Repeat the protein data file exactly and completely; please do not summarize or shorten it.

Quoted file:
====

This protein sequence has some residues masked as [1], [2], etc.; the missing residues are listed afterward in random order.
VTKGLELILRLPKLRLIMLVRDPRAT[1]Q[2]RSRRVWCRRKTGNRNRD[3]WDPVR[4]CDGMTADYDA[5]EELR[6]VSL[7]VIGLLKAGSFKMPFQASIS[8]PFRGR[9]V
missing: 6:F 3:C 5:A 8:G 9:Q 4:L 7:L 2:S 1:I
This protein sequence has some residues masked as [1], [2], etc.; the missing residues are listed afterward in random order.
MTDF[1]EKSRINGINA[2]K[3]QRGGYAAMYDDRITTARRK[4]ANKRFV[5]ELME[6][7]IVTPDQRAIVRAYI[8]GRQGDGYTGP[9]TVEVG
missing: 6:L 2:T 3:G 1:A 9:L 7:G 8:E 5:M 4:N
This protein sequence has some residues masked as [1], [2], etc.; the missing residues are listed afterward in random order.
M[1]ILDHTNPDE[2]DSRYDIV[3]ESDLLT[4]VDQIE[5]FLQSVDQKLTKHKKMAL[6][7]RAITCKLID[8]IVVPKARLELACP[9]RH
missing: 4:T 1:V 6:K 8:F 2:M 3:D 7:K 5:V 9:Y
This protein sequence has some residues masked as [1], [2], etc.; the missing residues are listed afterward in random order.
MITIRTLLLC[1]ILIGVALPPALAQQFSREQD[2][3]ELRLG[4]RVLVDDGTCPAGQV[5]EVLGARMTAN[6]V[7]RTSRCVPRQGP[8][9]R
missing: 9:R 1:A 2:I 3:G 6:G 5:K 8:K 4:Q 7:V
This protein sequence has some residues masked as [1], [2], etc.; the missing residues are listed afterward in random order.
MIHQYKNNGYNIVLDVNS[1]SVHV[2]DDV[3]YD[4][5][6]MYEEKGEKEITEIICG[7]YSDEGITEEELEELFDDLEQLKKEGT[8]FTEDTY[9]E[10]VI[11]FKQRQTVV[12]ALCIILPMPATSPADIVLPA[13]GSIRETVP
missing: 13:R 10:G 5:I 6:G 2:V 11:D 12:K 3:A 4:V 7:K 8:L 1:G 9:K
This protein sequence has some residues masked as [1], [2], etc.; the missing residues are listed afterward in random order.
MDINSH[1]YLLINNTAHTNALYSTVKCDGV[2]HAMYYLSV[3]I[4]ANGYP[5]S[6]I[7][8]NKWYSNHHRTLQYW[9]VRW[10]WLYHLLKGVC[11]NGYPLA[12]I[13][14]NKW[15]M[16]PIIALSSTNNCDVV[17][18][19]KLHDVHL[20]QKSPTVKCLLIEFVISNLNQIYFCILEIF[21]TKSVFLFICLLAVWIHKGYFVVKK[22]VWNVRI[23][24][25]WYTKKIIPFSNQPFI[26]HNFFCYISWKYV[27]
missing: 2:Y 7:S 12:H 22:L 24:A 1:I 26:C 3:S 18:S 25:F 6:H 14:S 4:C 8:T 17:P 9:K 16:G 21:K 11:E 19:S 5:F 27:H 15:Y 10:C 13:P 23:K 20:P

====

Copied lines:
This protein sequence has some residues masked as [1], [2], etc.; the missing residues are listed afterward in random order.
VTKGLELILRLPKLRLIMLVRDPRAT[1]Q[2]RSRRVWCRRKTGNRNRD[3]WDPVR[4]CDGMTADYDA[5]EELR[6]VSL[7]VIGLLKAGSFKMPFQASIS[8]PFRGR[9]V
missing: 6:F 3:C 5:A 8:G 9:Q 4:L 7:L 2:S 1:I
This protein sequence has some residues masked as [1], [2], etc.; the missing residues are listed afterward in random order.
MTDF[1]EKSRINGINA[2]K[3]QRGGYAAMYDDRITTARRK[4]ANKRFV[5]ELME[6][7]IVTPDQRAIVRAYI[8]GRQGDGYTGP[9]TVEVG
missing: 6:L 2:T 3:G 1:A 9:L 7:G 8:E 5:M 4:N
This protein sequence has some residues masked as [1], [2], etc.; the missing residues are listed afterward in random order.
M[1]ILDHTNPDE[2]DSRYDIV[3]ESDLLT[4]VDQIE[5]FLQSVDQKLTKHKKMAL[6][7]RAITCKLID[8]IVVPKARLELACP[9]RH
missing: 4:T 1:V 6:K 8:F 2:M 3:D 7:K 5:V 9:Y
This protein sequence has some residues masked as [1], [2], etc.; the missing residues are listed afterward in random order.
MITIRTLLLC[1]ILIGVALPPALAQQFSREQD[2][3]ELRLG[4]RVLVDDGTCPAGQV[5]EVLGARMTAN[6]V[7]RTSRCVPRQGP[8][9]R
missing: 9:R 1:A 2:I 3:G 6:G 5:K 8:K 4:Q 7:V
This protein sequence has some residues masked as [1], [2], etc.; the missing residues are listed afterward in random order.
MIHQYKNNGYNIVLDVNS[1]SVHV[2]DDV[3]YD[4][5][6]MYEEKGEKEITEIICG[7]YSDEGITEEELEELFDDLEQLKKEGT[8]FTEDTY[9]E[10]VI[11]FKQRQTVV[12]ALCIILPMPATSPADIVLPA[13]GSIRETVP
missing: 13:R 10:G 5:I 6:G 2:V 11:D 12:K 3:A 4:V 7:K 8:L 1:G 9:K
This protein sequence has some residues masked as [1], [2], etc.; the missing residues are listed afterward in random order.
MDINSH[1]YLLINNTAHTNALYSTVKCDGV[2]HAMYYLSV[3]I[4]ANGYP[5]S[6]I[7][8]NKWYSNHHRTLQYW[9]VRW[10]WLYHLLKGVC[11]NGYPLA[12]I[13][14]NKW[15]M[16]PIIALSSTNNCDVV[17][18][19]KLHDVHL[20]QKSPTVKCLLIEFVISNLNQIYFCILEIF[21]TKSVFLFICLLAVWIHKGYFVVKK[22]VWNVRI[23][24][25]WYTKKIIPFSNQPFI[26]HNFFCYISWKYV[27]
missing: 2:Y 7:S 12:H 22:L 24:A 1:I 26:C 3:S 18:S 25:F 6:H 14:S 4:C 8:T 17:P 9:K 16:G 21:K 11:E 19:S 5:F 27:H 15:Y 10:C 13:P 23:K 20:P